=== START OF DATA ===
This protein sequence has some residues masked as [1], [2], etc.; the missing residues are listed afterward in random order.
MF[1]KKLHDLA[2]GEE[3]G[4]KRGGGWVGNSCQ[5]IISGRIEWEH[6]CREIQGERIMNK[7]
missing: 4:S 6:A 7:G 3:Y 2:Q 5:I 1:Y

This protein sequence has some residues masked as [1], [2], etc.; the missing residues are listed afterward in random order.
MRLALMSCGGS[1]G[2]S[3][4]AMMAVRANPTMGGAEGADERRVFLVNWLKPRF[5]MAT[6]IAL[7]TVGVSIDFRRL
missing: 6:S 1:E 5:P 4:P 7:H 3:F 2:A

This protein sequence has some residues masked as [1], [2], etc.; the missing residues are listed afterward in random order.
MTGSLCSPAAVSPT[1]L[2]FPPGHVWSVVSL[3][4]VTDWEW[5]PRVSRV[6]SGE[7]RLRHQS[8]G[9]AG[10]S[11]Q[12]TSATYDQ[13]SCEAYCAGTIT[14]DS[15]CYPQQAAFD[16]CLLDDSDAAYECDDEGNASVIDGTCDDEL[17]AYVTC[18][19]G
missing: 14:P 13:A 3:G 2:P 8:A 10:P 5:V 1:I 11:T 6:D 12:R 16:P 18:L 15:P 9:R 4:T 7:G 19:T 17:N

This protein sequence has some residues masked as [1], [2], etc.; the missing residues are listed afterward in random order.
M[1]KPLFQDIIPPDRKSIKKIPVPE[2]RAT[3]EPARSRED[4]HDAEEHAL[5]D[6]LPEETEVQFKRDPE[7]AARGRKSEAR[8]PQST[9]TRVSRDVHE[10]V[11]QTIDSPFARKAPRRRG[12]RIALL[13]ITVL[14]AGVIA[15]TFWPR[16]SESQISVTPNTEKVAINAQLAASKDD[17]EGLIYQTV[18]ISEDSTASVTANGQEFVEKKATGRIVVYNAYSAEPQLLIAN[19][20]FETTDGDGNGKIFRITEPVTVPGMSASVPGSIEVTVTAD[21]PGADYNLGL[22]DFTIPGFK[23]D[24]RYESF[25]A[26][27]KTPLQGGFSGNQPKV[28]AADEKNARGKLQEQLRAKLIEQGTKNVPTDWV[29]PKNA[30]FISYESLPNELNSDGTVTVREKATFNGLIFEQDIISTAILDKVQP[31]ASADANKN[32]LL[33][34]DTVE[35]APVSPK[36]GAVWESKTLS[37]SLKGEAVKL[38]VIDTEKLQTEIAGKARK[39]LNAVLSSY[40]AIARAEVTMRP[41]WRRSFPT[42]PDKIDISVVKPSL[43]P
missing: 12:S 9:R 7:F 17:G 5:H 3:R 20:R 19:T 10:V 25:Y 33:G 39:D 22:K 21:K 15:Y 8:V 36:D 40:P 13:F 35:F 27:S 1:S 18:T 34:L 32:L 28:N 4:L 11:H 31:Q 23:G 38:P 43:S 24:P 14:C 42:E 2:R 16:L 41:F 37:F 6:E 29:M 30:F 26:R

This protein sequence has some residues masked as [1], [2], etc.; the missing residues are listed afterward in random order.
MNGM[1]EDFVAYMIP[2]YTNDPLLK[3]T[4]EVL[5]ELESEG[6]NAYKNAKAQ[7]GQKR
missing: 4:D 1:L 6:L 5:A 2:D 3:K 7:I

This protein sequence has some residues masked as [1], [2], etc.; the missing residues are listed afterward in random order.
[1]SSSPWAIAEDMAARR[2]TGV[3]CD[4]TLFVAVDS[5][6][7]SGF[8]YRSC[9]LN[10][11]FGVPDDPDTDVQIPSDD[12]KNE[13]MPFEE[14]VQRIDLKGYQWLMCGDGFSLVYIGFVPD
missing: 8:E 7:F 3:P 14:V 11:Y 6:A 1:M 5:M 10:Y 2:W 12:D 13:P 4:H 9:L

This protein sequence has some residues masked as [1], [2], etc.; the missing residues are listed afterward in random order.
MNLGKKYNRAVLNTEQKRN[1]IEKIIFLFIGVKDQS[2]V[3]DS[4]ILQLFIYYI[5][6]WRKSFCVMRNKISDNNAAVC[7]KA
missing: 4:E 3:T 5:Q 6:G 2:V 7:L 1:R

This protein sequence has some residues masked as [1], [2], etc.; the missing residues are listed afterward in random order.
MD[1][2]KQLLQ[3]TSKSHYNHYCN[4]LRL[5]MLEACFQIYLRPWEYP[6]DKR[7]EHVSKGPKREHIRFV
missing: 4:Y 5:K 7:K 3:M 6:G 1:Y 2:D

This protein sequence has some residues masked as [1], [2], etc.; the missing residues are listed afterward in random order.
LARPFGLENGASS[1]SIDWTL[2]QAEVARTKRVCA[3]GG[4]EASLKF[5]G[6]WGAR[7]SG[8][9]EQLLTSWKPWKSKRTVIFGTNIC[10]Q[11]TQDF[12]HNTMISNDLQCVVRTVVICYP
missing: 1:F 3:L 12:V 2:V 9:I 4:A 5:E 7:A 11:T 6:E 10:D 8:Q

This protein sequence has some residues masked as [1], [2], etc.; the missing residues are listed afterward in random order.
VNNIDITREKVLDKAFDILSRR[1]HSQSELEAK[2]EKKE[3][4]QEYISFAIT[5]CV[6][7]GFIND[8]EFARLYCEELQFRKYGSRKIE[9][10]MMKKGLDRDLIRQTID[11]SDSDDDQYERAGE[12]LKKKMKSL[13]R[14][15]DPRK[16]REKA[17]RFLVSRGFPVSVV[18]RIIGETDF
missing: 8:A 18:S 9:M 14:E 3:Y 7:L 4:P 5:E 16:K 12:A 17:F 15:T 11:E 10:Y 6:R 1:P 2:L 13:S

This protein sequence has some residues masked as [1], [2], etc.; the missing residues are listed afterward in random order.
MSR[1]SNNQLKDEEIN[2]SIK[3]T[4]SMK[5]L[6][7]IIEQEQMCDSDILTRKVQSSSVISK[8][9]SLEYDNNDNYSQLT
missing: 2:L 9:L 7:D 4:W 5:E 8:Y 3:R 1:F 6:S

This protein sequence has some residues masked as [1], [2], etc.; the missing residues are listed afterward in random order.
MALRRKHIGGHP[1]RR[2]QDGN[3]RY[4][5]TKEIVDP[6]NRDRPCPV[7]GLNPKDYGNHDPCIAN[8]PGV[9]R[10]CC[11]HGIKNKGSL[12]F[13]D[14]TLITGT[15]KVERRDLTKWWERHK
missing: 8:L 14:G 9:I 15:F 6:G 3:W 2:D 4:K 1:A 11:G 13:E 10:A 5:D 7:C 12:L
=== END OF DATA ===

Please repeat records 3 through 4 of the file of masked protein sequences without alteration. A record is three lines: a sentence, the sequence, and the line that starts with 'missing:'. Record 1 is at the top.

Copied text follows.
This protein sequence has some residues masked as [1], [2], etc.; the missing residues are listed afterward in random order.
MTGSLCSPAAVSPT[1]L[2]FPPGHVWSVVSL[3][4]VTDWEW[5]PRVSRV[6]SGE[7]RLRHQS[8]G[9]AG[10]S[11]Q[12]TSATYDQ[13]SCEAYCAGTIT[14]DS[15]CYPQQAAFD[16]CLLDDSDAAYECDDEGNASVIDGTCDDEL[17]AYVTC[18][19]G
missing: 14:P 13:A 3:G 2:P 8:A 10:P 5:V 1:I 11:T 6:D 12:R 16:P 18:L 15:P 9:R 4:T 7:G 19:T 17:N

This protein sequence has some residues masked as [1], [2], etc.; the missing residues are listed afterward in random order.
M[1]KPLFQDIIPPDRKSIKKIPVPE[2]RAT[3]EPARSRED[4]HDAEEHAL[5]D[6]LPEETEVQFKRDPE[7]AARGRKSEAR[8]PQST[9]TRVSRDVHE[10]V[11]QTIDSPFARKAPRRRG[12]RIALL[13]ITVL[14]AGVIA[15]TFWPR[16]SESQISVTPNTEKVAINAQLAASKDD[17]EGLIYQTV[18]ISEDSTASVTANGQEFVEKKATGRIVVYNAYSAEPQLLIAN[19][20]FETTDGDGNGKIFRITEPVTVPGMSASVPGSIEVTVTAD[21]PGADYNLGL[22]DFTIPGFK[23]D[24]RYESF[25]A[26][27]KTPLQGGFSGNQPKV[28]AADEKNARGKLQEQLRAKLIEQGTKNVPTDWV[29]PKNA[30]FISYESLPNELNSDGTVTVREKATFNGLIFEQDIISTAILDKVQP[31]ASADANKN[32]LL[33][34]DTVE[35]APVSPK[36]GAVWESKTLS[37]SLKGEAVKL[38]VIDTEKLQTEIAGKARK[39]LNAVLSSY[40]AIARAEVTMRP[41]WRRSFPT[42]PDKIDISVVKPSL[43]P
missing: 12:S 9:R 7:F 17:G 5:H 3:R 20:R 19:T 10:V 25:Y 33:G 39:D 22:K 21:K 15:Y 8:V 36:D 40:P 13:F 35:F 27:S 1:S 18:T 34:L 32:L 28:N 4:L 11:H 31:Q 23:G 38:P 43:S 24:P 14:C 42:E 2:R 16:L 41:F 37:F 6:E 29:M 30:F 26:R